Upcoming game uses genetic science to create alien gardens

NYU Game Center alumni Owen Bell is the first game designer to be awarded the Public Understanding prize from the Alfred P. Sloan Foundation. Sloan’s Public Understanding prize, in particular, is intended to support projects that blend science and the humanities; it’s for creators and researchers that recognize science and humanities as operating under a single culture. Books, film, and theater have been supported in the past, but never a videogame.

With $10,000 in prize money, Bell will commit serious time to Mendel—his “science creativity sandbox” game that allows players to breed different combinations of plants to create unique, lush gardens. Though the game itself is simple, the underlying system in Mendel is pretty complex, Bell said on his website. “All the plants are procedurally grown from genetics that behave just like the genetics of our own word.” In exploration of Mendels flowering plant life, players will learn about the inner workings of genetics. And as they do, players will be able to create more complex combinations.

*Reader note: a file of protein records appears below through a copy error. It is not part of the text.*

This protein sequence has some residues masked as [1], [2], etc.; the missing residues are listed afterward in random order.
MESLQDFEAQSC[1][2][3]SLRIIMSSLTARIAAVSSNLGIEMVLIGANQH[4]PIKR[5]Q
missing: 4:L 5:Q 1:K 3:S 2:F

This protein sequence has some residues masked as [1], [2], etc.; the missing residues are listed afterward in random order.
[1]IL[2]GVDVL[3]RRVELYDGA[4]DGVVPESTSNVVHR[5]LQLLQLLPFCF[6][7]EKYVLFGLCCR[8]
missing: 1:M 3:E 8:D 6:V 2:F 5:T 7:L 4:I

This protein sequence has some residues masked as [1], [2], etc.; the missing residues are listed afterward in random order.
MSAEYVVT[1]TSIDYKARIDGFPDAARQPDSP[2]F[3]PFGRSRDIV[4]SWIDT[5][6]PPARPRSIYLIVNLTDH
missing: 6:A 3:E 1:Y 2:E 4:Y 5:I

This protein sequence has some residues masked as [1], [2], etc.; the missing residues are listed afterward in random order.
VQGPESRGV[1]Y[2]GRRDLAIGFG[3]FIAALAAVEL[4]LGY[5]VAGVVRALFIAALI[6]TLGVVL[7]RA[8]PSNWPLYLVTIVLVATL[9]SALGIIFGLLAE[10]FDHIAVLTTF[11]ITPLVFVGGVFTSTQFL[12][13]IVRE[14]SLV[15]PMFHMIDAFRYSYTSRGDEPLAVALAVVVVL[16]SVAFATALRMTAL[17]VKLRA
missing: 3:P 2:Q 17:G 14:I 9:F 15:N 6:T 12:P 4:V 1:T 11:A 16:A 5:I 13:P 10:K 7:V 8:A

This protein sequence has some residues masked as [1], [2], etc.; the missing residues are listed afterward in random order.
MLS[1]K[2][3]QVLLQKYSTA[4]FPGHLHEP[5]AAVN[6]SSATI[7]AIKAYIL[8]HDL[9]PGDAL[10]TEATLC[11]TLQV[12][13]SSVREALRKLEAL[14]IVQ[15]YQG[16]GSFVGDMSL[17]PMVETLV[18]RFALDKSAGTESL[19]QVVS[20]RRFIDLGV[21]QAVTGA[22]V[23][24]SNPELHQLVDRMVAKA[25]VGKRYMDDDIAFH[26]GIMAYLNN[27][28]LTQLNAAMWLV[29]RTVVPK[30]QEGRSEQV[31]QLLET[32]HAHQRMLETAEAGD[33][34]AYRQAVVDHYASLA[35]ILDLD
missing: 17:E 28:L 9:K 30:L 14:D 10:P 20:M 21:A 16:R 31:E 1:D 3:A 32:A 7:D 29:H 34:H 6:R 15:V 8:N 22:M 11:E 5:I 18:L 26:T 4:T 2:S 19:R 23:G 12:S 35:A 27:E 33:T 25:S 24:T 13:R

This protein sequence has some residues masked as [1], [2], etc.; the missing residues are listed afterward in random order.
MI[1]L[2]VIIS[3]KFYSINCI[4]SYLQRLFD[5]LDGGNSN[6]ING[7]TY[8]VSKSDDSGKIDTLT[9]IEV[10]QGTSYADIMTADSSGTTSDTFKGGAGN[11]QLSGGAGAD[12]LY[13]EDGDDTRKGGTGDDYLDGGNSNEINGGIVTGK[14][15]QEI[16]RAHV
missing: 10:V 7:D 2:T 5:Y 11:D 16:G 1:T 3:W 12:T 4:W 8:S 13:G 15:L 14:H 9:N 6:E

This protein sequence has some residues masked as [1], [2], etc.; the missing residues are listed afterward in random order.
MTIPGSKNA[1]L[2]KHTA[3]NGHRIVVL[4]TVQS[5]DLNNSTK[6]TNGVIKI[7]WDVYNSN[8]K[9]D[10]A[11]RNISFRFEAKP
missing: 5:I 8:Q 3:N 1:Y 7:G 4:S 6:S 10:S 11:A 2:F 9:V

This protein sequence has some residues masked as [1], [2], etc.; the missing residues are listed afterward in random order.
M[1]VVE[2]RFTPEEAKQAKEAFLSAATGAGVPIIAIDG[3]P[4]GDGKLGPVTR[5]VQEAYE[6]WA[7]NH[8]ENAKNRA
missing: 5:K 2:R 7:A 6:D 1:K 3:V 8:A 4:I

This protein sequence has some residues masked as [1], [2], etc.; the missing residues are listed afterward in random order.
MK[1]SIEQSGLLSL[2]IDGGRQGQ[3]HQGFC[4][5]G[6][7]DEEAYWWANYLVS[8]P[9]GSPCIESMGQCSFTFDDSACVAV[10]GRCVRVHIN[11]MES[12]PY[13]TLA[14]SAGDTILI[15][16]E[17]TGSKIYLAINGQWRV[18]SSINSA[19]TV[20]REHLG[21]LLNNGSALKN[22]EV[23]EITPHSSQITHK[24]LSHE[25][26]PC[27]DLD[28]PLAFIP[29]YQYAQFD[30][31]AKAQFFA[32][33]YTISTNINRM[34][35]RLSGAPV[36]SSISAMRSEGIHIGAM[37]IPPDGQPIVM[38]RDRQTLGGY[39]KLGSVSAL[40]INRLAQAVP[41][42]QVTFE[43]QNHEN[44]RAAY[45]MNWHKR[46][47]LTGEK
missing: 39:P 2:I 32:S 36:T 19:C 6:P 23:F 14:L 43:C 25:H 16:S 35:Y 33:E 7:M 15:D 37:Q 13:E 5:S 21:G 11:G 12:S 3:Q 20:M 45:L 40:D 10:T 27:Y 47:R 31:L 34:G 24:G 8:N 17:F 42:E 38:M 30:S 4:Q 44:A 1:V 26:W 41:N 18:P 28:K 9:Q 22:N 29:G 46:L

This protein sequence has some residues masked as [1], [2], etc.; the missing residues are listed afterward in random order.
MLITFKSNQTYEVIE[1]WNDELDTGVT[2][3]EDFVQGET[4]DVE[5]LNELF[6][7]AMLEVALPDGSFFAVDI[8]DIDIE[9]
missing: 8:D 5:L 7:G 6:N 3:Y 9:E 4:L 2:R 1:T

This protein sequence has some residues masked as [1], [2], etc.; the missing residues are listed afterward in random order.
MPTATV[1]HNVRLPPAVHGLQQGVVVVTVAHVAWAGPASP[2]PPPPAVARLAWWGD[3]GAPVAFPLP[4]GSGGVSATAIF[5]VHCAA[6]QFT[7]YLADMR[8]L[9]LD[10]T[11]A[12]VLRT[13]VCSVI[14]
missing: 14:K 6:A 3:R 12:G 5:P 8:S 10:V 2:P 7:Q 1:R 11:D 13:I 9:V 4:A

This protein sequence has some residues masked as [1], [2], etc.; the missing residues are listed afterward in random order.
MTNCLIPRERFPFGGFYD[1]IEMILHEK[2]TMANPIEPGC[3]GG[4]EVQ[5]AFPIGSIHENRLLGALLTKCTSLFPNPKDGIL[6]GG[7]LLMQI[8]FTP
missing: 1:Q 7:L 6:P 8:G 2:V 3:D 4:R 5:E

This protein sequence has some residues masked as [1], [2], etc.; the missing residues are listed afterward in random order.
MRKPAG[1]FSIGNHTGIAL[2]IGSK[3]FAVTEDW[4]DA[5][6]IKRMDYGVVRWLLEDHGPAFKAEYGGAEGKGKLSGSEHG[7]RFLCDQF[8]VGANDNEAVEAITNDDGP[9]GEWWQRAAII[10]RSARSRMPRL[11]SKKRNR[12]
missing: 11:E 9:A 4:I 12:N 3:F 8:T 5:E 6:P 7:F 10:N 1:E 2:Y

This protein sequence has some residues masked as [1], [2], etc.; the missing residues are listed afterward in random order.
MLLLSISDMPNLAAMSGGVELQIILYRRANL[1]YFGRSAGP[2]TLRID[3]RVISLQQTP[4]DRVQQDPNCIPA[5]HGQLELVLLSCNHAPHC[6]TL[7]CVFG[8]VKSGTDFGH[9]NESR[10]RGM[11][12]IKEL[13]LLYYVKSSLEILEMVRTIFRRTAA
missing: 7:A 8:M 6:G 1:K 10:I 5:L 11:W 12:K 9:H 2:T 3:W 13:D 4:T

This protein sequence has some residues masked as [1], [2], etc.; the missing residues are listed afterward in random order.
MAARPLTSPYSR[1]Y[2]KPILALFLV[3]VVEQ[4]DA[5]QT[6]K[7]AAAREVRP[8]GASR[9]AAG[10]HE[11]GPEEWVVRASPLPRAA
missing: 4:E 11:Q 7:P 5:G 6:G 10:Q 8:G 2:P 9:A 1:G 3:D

“I started working on Mendel because I wanted to create a space for players to craft their own beautiful gardens and learn about the fascinatingly intricate science of genetics through observation and experimentation,” Bell said. “Both the Foundation and I are passionate about sharing a love and curiosity for science and I’m excited to be creating a work that carried that vision into the world of games.”

creating flora that Bell “never dreamed were possible”

Mendel is different from other sandbox games—like Minecraft (2009) or Terraria (2011)—in that players don’t have a set of assets created by the designer to work from. “All plants will be grown from a mathematical seed that the computer interprets to finished plant,” Bell said. “By breeding their plants together, the player can mix the seeds, creating new plants for the computer to display.” This formula is then applied repeatedly, creating flora that Bell “never dreamed were possible” in Mendel.

Bell is adamant in keeping the game grounded in reality—and real science—despite the whimsical, otherworldly plant life. That’s why he’s, tentatively, at least, decided to set the game on a real planet, Kepler-186f. Scientists at the Planetary Habitability Laboratory have compiled a list of potentially habitable planets, and Kepler-186f is one of them. The player, playing as an astrobiologist, is sent there to study alien flora.

Mendel is expected to release in 2017. Follow its development on Tumblr. More of Owen Bell’s work can be found on his personal website.